February 13, 2009  4:42 PM

IT centralization grows as approach to IT consolidation

EditorAnne Anne McCrory Profile: EditorAnne

Of interest to me this week: stories of how CIOs are approaching IT consolidation not just in the data center, but also in their organizations. It’s no surprise that flat or reduced budgets impel a leader to look at roles and processes to find efficiencies, and often, when you’ve already done this time and again, your next choice is a massive restructuring.

Often that means IT centralization: Organizations that moved IT out into the business units to get closer to users are finding, as the Salvation Army did, that bringing them back together makes more economic sense, especially given technologies to manage branch offices remotely. Then there’s the move to combine disparate IT units, as is the case in Tulare County in California, where Lee Root, IT division manager, merged two county IT departments. That’s not unlike what Stephen Fletcher set out to do for the state of Utah — combine 24 separate IT departments and 1,000 IT employees into one central IT unit. When we spoke to him in 2007, he expected the effort to take three years.

IT centralization is no small effort — as Tulare County’s Root says, “We had to merge two separate workflows, two separate IT systems, two separate policies and we had to find a new way to manage IT services” — and large enterprise mergers have many times that number of systems and policies. Indeed, there are many other considerations, as Susan Cramm, former Taco Bell CIO, writes in a piece on IT Centralization or Decentralization, and the answer isn’t always soup-to-nuts centralization. Still, evaluating your organization with some centralization in mind makes too much sense not to consider in these tough economic times, and I expect we’ll see a lot more of it.

February 9, 2009  4:14 PM

CIO weekly wrap-up: SaaS contracts, vendor management, data protection

Rachel Lebeaux Rachel Lebeaux Profile: Rachel Lebeaux

Welcome back, readers! This past week at, we covered desktop virtualization, Software as a Service (SaaS) contract negotiations, IT vendor management offices and data protection services and strategies. Check out the full stories below!

Desktop virtualization not all about cost savings – Virtual desktops have strong security and management benefits, but looking to desktop virtualization to save money may be a stretch. Read this article to get an idea of the benefits and drawbacks.

In SaaS contract negotiations, focus on customization, future pricing – In a recession, everybody is looking to make and save money where possible. Changing pricing models, longer contracts and customization are making it harder to switch providers, so build safety nets into your SaaS contracts.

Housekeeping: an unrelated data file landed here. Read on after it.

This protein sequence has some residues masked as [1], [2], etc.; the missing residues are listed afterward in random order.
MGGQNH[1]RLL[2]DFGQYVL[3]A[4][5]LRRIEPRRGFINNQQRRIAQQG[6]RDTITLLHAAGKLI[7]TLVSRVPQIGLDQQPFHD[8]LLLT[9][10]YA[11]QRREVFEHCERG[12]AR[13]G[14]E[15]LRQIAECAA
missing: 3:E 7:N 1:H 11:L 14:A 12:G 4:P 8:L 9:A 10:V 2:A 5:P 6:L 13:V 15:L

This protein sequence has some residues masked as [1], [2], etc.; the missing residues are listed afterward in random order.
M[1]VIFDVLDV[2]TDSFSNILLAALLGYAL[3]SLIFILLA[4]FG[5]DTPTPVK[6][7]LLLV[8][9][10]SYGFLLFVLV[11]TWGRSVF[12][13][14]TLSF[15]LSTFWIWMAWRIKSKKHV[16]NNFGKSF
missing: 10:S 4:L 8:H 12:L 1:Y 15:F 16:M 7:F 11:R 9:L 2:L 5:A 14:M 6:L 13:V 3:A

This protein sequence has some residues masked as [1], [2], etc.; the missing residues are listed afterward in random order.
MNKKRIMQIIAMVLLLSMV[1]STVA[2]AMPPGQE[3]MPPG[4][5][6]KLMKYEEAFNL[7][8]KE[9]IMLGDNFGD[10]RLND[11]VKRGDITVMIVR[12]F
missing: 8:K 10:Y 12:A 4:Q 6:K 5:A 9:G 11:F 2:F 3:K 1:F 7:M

How to build an IT vendor management office or standards body – Vendor management offices and standards bodies can help large organizations save money on IT purchasing and better manage vendor relations, both critical during a recession. Read this story for advice on how to set up a vendor management office and insights into how they can properly assess vendors.

Data protection services and strategies for enterprise CIOs – Enterprise CIOs can improve data protection in their organizations by reviewing the strategies, case studies, tips and technologies in this extensive guide.

February 6, 2009  2:29 PM

Desktop virtualization tradeoffs and benefits: What did I miss?

Christina Torode Christina Torode Profile: Christina Torode

A couple of recent stories, “VDI vs. fat clients: The tradeoffs,” and “Virtual desktops and virtualized applications: An FAQ for IT executives,” caused a few readers to reach out to tell me I missed the boat on some of the key benefits of desktop virtualization.

One reader wrote:

“Your article today, ‘Virtual desktops and virtualized applications: An FAQ for IT executives,’ caught my eye. I did not notice any mention of disaster recovery/business continuity or security in your article.”

In response to the VDI vs. fat client article, another reader called me on having to be connected at all times when using VDI and not including a remedy for the high storage costs related to using this technology:

I think some of the benefits of VDI were missed by this article. Granted, you need to be network-connected, but one advantage is you can connect to your virtual session from any device that can bring up a Web session. We are currently piloting a VDI solution — I have been running on a VDI session for about six months utilizing an HP thin client device. When I go home, I can hop on my personally owned desktop and connect to all my corporate applications — no lugging a laptop around, no added cost of a laptop over a desktop and no concerns that I will lose corporate data if my laptop is lost or stolen.

“From the storage perspective — some of these problems can be solved by thin provisioning. Also, the next release of VMware VDI will help mitigate some of the added storage costs.

“While the points made are valid — the article could have expounded on the benefits a lot more.”

Yet another reader said the piece was spot on as far as the tradeoffs of VDI but again brought up the question of how to address storage costs: